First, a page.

A Step One Side Benefit: Higher Energy Levels
Have you ever eaten something and then felt sleepy or just weak and draggy? You’re not alone. And if you’ve experienced these sensations you probably don’t need me to tell you that what we eat affects our bodies’ energy levels.
Food is a bioactive substance and the composition of a meal or snack can have a big impact on how our bodies function and how we feel almost immediately after eating.
Simple, processed carbohydrates like candies, white bread, and most breakfast cereals are easily digested and rapidly absorbed, leading to blood sugar spikes. Blood sugar spikes lead to insulin spikes. Insulin spikes then cause blood sugar levels to plummet. So you go from hungry, to full (and a little hyper), and back to hungry, weak and draggy in rapid succession.
A bowl of Rice Krispies with skim milk might look like a great food choice – after all, there’s no cholesterol or fat in the combination - but the biochemical rollercoaster a meal like this can unleash is hardly healthy. Making you hungry and zapping your energy not long after you eat breakfast leads to you searching for another quick energy boost. And being in an energy deficient state can make you less mindful – increasing chances that you reach for even more simple sweets that keep the roller coaster going.
Another counterproductive effect of high insulin levels is the shift of our overall biochemistry to storage mode. Insulin is a storage hormone. It acts primarily to store sugar but it also impacts our cholesterol profiles. What’s the storage form of cholesterol? LDL, bad cholesterol. When insulin levels are high, LDL levels go up. What’s the non-storage form of cholesterol? HDL, good cholesterol. When insulin levels are high, HDL levels go down. What’s the storage form of excess sugar and calories? Triglycerides. When insulin levels are high, triglycerides go up, sometimes way up. So that energy roller coaster can not only make you feel bad – it can also be a signal that you’re messing up your cholesterol profile.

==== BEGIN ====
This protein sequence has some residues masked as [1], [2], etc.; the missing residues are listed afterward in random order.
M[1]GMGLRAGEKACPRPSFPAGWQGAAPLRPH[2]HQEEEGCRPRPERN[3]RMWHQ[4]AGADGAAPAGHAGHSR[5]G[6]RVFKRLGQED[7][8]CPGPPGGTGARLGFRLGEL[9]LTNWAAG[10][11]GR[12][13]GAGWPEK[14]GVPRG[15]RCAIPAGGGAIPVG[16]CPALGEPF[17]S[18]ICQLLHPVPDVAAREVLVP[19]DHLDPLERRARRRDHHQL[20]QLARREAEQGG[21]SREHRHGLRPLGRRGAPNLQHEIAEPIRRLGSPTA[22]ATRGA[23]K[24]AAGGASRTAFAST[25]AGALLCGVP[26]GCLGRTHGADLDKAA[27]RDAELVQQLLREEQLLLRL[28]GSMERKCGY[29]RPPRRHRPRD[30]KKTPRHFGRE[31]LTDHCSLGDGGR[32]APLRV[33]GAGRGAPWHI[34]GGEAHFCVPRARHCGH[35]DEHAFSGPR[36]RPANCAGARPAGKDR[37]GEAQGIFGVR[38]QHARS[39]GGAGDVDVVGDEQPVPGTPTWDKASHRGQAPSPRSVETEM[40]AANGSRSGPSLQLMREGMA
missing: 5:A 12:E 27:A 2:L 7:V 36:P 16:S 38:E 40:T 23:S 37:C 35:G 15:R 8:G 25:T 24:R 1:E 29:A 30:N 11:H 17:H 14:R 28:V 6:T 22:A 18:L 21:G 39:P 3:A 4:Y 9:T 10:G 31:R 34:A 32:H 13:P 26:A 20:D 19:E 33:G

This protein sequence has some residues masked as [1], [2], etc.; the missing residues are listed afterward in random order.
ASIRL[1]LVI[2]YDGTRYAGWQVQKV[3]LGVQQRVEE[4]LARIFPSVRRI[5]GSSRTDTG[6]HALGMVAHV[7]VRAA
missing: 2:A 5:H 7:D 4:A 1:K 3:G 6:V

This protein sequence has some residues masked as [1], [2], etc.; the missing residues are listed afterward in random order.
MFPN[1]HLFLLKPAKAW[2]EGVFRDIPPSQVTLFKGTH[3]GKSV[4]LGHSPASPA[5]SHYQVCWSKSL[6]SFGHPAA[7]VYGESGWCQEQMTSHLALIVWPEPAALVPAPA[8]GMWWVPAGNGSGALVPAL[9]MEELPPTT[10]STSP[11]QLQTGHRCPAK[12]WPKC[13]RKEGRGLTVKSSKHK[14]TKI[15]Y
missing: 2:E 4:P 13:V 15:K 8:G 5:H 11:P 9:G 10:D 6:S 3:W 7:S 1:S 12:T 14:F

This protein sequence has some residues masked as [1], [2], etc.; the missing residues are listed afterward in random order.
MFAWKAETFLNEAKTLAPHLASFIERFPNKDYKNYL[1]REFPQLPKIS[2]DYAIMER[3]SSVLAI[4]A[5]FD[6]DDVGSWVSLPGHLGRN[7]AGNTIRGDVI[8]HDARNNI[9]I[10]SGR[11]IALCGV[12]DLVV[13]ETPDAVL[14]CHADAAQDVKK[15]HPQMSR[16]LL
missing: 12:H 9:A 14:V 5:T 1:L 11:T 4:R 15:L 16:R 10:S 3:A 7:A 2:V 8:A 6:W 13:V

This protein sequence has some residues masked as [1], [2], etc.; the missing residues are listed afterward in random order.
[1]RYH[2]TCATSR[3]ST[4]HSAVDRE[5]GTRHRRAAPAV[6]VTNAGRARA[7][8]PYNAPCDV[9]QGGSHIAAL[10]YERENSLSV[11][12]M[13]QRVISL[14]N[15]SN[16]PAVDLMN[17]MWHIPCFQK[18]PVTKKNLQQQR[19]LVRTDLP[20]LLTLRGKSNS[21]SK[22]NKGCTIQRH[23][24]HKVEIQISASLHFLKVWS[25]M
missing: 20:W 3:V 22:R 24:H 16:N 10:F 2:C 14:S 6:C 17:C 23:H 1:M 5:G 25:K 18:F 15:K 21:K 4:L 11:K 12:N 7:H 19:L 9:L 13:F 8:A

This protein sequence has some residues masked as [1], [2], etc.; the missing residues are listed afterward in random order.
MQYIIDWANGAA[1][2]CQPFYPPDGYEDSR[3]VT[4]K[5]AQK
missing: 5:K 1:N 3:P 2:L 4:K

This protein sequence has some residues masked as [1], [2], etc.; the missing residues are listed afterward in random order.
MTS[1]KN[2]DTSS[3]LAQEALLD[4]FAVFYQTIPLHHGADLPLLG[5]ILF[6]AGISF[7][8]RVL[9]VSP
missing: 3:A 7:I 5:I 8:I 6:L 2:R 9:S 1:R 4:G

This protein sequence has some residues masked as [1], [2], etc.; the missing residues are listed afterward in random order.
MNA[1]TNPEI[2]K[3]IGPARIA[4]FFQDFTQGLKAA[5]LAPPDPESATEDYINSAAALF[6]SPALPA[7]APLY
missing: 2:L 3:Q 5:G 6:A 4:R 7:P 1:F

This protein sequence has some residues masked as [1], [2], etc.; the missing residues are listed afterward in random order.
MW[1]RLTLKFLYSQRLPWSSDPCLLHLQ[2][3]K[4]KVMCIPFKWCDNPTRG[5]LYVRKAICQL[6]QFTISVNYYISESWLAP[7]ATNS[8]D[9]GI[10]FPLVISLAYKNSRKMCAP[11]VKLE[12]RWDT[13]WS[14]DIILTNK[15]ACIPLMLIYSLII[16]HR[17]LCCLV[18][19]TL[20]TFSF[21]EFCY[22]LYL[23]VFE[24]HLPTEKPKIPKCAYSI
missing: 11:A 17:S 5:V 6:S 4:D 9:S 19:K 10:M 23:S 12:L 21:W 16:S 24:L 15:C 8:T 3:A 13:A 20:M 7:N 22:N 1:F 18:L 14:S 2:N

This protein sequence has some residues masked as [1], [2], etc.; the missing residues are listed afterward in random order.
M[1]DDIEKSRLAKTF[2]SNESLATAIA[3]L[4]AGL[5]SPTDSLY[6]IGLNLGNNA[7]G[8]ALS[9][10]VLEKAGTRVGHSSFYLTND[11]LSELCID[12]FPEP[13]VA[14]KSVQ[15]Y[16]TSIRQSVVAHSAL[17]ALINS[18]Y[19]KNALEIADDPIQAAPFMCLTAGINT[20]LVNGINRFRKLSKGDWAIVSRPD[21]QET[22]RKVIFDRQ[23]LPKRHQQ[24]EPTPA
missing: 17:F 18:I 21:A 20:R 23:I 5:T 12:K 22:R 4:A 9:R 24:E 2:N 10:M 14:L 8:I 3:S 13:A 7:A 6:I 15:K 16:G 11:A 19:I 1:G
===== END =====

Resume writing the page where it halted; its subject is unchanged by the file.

And what about that nap you want to take after a really rich meal? That’s a side effect of your body deciding you’ve given it such a big digestive task it has to divert energy from elsewhere in order to deal with what you just consumed. Yes, chemicals like tryptophan in the Thanksgiving turkey can make you sleepy too, but it’s really the fact that you ate the turkey and the gravy and the potatoes and the green bean casserole and the dinner roll and the chips and the dip and the pie that’s tiring you out. Large meals like this are typically full of not only saturated fat but also sodium. Feel sleepy after a big meal? Your LDL cholesterol is likely higher – and so is your blood pressure.
Step One Foods might be filling, but that’s because they’re full of fiber and whole food ingredients, not because you ate massive quantities of them. That fiber not only keeps you feeling full, it also acts as a deterrent to digestibility, meaning it takes longer for the foods to be broken down and absorbed, leading to steadier blood sugar levels without the energy sapping spikes.
Plus they help keep you regular. And if there’s anything that will put a little pep in your step it’s having a digestive system that works like it’s supposed to.
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